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Lei Xu, Ph.D.


University of Rochester Medical Center
School of Medicine and Dentistry
601 Elmwood Ave, Box 633
Rochester, NY 14642
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(585) 273-1302



(585) 273-1450


The Xu laboratory investigates the mechanism of metastasis, the spread of cancer cells from their original loci to other parts of the body. It is the major cause of death in cancer patients, but exactly how it occurs is not clear. Metastasis involves multiple levels of interactions between migrating tumor cells and their microenvironment. Understanding these interactions will greatly enhance our knowledge on metastasis and lead to a better treatment of cancer. A major focus of the laboratory is to dissect these interactions by studying the functions of a new family of cell surface receptors, called adhesion G protein-coupled receptors (GPCRs), during tumor spread. One of the adhesion GPCRs, GPR56, was found to play inhibitory roles in metastatic growth of melanoma cells. We explore its regulatory mechanisms using xenograft models, knockout mice, transgenic tumor models, as well as various biochemical and bioinformatics tools.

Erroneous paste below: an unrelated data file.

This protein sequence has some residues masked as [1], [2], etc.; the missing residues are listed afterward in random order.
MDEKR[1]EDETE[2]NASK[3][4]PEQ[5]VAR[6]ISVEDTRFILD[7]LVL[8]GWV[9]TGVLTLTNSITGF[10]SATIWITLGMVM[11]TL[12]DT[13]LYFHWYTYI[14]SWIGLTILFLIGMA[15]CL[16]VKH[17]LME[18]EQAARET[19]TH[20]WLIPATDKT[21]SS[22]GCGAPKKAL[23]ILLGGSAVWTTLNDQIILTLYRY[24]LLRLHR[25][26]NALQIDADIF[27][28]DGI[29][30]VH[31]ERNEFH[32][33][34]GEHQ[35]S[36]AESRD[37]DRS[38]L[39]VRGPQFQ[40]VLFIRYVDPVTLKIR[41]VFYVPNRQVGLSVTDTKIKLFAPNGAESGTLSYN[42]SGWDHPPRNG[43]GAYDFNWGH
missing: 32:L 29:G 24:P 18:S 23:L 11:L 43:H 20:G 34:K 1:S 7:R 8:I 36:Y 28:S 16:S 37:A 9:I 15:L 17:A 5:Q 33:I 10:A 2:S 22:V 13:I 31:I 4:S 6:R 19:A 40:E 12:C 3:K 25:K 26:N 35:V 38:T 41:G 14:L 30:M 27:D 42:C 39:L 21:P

Chandrasekaran S, Giang UB, Xu L, DeLouise LA. "In vitro assays for determining the metastatic potential of melanoma cell lines with characterized in vivo invasiveness." Biomedical microdevices.. 2016 Oct 0; 18(5):89.

Tiwary S, Xu L. "FRIZZLED7 Is Required for Tumor Inititation and Metastatic Growth of Melanoma Cells." PloS one. 2016 11(1):e0147638. Epub 2016 Jan 25.

Stoveken HM, Hajduczok AG, Xu L, Tall GG. "Adhesion G protein-coupled receptors are activated by exposure of a cryptic tethered agonist." Proceedings of the National Academy of Sciences of the United States of America.. 2015 May 12; 112(19):6194-9. Epub 2015 Apr 27.

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